Monday, January 15, 2007

The Royal Court

In the wake of the recent debate about the failure of British theatres to value and nurture the individual visions of playwrights (in a culture of non-text-based theatre and the 'development' of writers by other theatre professionals), Michael Billington writes in today's Guardian supporting the argument - generally considered, he says, 'faintly derriere garde' - that 'while collaboration is a vital rehearsal tool, it rarely produces dynamic words on the page' and 'theatre achieves its greatest resonance when it expresses a solo writer's vision.'

As the directorship of the Royal Court passes from Ian Rickson to Dominic Cooke, Billington muses that Rickson's tenure has been characterised by a rare and 'obstinate belief in the solo writer'. Rickson nurtured writers in another way too, he says: encouraging their second and third plays in a 'culture where people are always frantically seeking the next new thing rather than admiring maturing talent.' He hopes that Cooke will continue in the same vein.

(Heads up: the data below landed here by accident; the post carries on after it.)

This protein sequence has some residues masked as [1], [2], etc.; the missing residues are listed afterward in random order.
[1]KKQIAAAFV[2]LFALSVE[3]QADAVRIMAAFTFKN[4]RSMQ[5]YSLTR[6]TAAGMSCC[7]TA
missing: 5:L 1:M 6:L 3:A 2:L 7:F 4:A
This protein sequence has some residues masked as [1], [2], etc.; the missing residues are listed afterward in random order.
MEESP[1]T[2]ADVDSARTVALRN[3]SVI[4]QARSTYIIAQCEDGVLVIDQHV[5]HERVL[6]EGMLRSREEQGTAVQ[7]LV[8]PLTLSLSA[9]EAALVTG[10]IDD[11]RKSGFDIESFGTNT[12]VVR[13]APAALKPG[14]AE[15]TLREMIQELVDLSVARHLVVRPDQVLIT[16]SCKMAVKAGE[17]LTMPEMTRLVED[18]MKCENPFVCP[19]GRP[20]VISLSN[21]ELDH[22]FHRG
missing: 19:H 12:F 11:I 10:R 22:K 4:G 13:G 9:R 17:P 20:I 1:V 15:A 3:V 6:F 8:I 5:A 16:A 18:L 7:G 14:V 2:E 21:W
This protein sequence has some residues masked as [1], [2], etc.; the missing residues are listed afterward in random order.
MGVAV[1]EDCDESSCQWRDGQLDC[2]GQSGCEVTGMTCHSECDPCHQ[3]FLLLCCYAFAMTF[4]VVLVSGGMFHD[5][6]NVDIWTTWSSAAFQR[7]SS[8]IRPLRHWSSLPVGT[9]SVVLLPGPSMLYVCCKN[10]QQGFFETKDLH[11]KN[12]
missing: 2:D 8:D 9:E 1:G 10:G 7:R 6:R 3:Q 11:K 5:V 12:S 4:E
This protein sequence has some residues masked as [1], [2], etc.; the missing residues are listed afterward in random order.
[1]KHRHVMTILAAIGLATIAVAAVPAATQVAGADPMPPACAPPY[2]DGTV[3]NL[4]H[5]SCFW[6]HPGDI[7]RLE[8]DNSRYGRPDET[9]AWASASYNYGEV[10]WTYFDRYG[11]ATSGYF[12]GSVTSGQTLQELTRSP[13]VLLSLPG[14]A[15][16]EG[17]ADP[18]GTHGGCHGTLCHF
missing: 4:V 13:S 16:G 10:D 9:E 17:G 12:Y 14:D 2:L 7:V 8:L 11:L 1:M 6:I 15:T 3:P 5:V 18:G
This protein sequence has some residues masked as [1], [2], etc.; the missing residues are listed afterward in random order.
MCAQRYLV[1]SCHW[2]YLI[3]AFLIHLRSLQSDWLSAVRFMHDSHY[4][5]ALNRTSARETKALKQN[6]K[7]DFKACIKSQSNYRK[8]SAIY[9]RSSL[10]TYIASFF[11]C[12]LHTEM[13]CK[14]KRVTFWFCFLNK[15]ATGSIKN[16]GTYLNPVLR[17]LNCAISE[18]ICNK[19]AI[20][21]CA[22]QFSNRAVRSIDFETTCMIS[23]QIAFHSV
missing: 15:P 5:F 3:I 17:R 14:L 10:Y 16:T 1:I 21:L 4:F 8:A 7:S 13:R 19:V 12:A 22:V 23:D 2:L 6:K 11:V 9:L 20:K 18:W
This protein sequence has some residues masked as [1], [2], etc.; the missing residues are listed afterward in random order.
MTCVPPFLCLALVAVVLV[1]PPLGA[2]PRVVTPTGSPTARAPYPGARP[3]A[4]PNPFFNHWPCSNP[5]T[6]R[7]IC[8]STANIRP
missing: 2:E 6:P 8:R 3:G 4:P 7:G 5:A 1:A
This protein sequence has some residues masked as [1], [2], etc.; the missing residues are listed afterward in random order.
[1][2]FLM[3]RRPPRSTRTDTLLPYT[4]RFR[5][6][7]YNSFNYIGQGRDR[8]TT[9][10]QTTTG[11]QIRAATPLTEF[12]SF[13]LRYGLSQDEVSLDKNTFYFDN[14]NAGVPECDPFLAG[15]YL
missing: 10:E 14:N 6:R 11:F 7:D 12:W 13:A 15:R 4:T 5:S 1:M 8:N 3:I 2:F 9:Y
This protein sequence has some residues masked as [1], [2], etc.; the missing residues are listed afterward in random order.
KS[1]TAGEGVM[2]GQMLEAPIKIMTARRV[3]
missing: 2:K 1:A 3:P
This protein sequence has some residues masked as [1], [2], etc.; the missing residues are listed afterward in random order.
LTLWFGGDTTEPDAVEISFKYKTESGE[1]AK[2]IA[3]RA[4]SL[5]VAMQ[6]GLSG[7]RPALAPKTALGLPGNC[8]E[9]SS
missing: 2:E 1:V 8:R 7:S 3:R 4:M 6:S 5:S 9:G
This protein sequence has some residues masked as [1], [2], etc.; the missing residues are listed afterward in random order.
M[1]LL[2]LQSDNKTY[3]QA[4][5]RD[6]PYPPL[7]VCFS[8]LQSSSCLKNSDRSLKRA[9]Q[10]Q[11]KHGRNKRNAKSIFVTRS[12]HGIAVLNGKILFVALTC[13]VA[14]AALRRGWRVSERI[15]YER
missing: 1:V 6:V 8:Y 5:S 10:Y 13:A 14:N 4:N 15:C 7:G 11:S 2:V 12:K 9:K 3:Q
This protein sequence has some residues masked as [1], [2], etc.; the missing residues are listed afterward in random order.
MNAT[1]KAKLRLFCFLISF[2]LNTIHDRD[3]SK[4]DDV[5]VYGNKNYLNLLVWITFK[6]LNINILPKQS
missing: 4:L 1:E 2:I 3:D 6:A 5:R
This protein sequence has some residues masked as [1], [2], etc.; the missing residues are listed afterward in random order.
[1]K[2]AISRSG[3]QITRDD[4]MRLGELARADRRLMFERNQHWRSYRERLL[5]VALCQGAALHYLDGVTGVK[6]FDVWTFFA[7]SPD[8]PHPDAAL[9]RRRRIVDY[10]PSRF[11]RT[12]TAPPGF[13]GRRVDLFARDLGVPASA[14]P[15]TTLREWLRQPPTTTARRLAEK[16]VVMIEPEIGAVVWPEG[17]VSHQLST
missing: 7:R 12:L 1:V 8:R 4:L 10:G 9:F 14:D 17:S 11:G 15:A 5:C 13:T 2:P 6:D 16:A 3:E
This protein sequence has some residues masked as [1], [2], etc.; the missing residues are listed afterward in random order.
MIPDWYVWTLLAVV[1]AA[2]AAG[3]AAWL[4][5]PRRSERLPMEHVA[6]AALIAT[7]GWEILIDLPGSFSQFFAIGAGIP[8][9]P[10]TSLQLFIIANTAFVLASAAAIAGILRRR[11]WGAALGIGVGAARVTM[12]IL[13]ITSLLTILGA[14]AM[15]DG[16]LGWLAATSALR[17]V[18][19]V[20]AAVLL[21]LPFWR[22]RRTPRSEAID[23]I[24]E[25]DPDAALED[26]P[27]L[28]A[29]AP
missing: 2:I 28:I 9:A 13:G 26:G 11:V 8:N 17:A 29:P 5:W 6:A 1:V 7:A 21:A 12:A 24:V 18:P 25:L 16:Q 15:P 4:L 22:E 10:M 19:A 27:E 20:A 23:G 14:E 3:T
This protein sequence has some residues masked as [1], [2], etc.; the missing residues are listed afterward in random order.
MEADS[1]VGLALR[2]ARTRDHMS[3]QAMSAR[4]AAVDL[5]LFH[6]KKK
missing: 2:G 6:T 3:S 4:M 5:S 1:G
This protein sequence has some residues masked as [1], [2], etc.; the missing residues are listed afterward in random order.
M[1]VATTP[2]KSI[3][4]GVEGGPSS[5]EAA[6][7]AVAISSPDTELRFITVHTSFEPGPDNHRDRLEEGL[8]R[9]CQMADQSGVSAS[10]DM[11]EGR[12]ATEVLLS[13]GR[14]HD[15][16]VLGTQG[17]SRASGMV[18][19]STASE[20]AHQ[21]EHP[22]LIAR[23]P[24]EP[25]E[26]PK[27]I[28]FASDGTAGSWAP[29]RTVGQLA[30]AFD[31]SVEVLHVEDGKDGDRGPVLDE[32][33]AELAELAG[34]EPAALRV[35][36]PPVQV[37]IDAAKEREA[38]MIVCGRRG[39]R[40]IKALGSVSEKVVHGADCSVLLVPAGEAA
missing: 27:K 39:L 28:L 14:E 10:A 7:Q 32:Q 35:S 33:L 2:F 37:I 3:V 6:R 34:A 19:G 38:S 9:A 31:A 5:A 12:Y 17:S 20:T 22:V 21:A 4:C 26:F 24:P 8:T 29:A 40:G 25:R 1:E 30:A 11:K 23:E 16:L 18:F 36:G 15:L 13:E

He hopes too that Cooke will fulfil his promise to restore the RC's reputation for experiment and move away from social realism - as indeed do I, a lover (and also writer) of theatre which offers different realities from those which to we are accustomed through television and film. And as we might expect from Billington, his final and biggest hope is that Cooke will produce a more socially-political theatre than did Rickson.

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